Everything I learned about money, I learned from MasterCard. No, seriously. It was August of 1991 and I was an entering freshman at the University of Texas at Austin. It was a hot summer afternoon—they are all hot in August in Austin—and I had just finished my last trip to purchase my books for the upcoming semester. As I headed out the door, books and class schedule in hand, I was greeted by a friendly stranger who offered me the coolest blue phone if I would simply sign up for a MasterCard. At first I resisted, but the allure of that cool blue phone was too much to resist. I gave a complete stranger my Social Security number, my address, and my John Hancock. Within a week I had my very own and very first credit card. I had grown up, or so I thought.
At first, my credit card sat idly in my desk drawer. I had no need of it. I didn’t even know how to use it, not really. Slowly the card migrated to my wallet and from my wallet into the hands of pizza shop owners, clothing store associates, even the occasional S.C.U.B.A. dive shop owner. Before I knew it, MasterCard told me that we had a relationship that required me to pay them more than I currently had in my bank account, and that on a monthly basis. My free-wheeling, fun-loving life as a college freshman came to a screeching halt. I needed a job. Fast!
I found that job and with that job and my subsequent payments, MasterCard rewarded me with a larger limit which I promptly reached. Suddenly, I needed another job, so I picked up side work during the Christmas and summer breaks. MasterCard rewarded my faithfulness and determination with larger limits which I felt I must demonstrate I could reach. By the time I entered grad school I was working at least two to three jobs at a time. All I could think about was money. How to make it. How to spend it. How to make more of it. How to spend more of it. I used to dream of winning the lottery, though I never could bring myself to play. So, I would dream of having a rich relative die and leave me an inheritance. The problem was that I didn’t have a rich relative. So, I would dream about what it would be like to have a rich relative.
My life became centered around money. I had to have more, and more, and more. The more I made, the more I spent. The more I spent, the more I wanted. Then I began to notice a few things. I was spending more and more time fantasizing about money, how to make it and how to spend it. I would go for runs on sultry New Orleans nights and realize that I had spent the entire time thinking about money. I discovered that when people needed money around me, I would look for ways to excuse myself. I actually got angry and defensive when people would ask me to share or to give. It was mine. Mine. MINE! Ok. That was never external. That would be weird, but it was what was going on inside. I found I would count my money, pour over my earnings and prospective earnings not once but over and over again, and not just for the present but for months and years into the future. Finally I came to a realization. I loved money, a lot. I didn’t just love money. I was worshiping money and it was bending me, breaking me, deforming me into a person I did not want to be but was quickly becoming. Perhaps I was already that person.
Whether I was or was becoming, the point was that I despised the end result of the trajectory I was on. Money was a hard master and I didn’t want to serve it any more. So, I got out my scissors and I cut up my MasterCard and began the long road back. I began to give as a matter of discipline, even when it felt as if I had nothing to give. I began to delay the satisfaction of my wants even when my wants seemed justified and necessary. I reduced my spending and sought to turn my thoughts back to God even as they drifted to money over and over again. It took some time, but slowly a new person began to emerge, a person I liked a whole lot better, a person who was much calmer, more relaxed, less worried. The only downside of it all was that this new person who emerged has a deep distrust of strangers offering free phones.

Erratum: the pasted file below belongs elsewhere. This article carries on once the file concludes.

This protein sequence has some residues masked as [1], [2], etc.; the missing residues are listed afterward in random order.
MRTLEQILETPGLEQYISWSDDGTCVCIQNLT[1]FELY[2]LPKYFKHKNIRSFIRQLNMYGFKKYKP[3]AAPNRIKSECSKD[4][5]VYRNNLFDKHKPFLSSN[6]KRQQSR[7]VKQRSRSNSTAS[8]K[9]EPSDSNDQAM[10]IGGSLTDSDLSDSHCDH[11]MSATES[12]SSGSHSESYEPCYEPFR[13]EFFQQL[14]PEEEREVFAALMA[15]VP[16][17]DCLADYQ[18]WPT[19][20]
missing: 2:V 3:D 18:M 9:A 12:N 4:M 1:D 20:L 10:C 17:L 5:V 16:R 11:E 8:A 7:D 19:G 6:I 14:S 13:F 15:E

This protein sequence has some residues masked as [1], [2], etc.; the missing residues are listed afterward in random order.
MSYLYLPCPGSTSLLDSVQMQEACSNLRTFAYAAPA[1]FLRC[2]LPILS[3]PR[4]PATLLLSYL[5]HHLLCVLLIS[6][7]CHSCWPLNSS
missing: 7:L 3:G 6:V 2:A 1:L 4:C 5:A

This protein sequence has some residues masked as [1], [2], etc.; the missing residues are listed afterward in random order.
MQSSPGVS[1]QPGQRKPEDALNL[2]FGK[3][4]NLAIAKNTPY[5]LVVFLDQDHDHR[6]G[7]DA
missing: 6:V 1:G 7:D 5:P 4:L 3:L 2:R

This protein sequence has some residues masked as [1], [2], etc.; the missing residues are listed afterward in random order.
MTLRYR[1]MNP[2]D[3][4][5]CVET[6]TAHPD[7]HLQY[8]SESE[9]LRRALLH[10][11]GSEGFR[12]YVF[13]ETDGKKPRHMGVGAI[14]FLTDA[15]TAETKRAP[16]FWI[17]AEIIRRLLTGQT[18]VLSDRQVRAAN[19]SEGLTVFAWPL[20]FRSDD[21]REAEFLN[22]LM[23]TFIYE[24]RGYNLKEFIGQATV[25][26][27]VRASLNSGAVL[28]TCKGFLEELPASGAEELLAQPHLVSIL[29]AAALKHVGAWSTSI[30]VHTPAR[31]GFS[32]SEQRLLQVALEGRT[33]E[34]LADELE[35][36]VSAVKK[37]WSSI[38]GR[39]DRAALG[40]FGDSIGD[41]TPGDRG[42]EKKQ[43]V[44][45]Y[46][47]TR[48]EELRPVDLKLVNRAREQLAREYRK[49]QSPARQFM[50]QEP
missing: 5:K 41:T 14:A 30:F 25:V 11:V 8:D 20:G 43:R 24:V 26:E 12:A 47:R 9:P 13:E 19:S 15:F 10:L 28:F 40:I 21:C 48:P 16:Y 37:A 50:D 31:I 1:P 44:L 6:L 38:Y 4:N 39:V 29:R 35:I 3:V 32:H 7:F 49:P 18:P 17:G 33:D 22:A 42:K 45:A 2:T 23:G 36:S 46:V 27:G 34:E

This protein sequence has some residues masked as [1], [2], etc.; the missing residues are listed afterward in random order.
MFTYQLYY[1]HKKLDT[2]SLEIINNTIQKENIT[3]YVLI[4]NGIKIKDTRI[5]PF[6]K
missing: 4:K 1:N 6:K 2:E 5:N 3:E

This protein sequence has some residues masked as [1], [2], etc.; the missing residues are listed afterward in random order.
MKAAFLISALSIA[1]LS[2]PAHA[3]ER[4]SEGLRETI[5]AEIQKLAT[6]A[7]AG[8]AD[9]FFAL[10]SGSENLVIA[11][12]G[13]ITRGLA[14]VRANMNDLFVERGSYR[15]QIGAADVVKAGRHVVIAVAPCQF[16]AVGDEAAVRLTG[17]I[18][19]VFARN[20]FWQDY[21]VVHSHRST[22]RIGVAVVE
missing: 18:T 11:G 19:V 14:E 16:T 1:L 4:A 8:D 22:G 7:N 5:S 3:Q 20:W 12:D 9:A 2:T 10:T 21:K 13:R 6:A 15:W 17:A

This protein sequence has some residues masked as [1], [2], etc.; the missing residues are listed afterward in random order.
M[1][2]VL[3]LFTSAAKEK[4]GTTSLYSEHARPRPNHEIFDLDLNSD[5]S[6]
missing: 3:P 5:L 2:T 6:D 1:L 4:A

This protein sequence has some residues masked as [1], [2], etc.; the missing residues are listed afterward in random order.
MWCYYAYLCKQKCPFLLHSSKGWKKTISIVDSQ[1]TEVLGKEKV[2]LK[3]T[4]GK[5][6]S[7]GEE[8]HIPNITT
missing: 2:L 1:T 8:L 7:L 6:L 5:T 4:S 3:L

A fellow traveler,
What’s my next step?
We encourage you to consider engaging in the following as a way of handing off faith in your family.
Teach your children about money: We often move from using money to money using us (the idolatry of money) for no other reason than no one ever taught us about money’s proper use. This week consider having a conversation with your children about money. If they get an allowance or have a job, consider having them track their spending this week so that they might see trends in the way they handle money. If they do not have an allowance, consider giving them a small allowance for the purpose of beginning to teach them how to handle money. Talk with them about the value of what you have given them and discuss how what you have given might be used.
We encourage you to consider engaging in the following as a way of deepening your own faith.
Track your spending: Life can easily become centered around money rather than God. In fact, Jesus noted that one of the chief competitors for our devotion is money (Matthew 6.24). The tragedy about a devotion to money is that this devotion rarely becomes apparent until it is too late and the consequences are devastating. This week, consider opening your spending habits to examination with God, allowing him to speak to the presence or absence of a devotion to money in your life. Write down everything you spend this week and the reason for which you spent your monies. At the end of the week, spend time with God and your spending record. Ask him to reveal to you trends or trajectories that might reveal areas in which money is using you rather than you using money. Ask him to speak into these areas, directing you in the path you should go.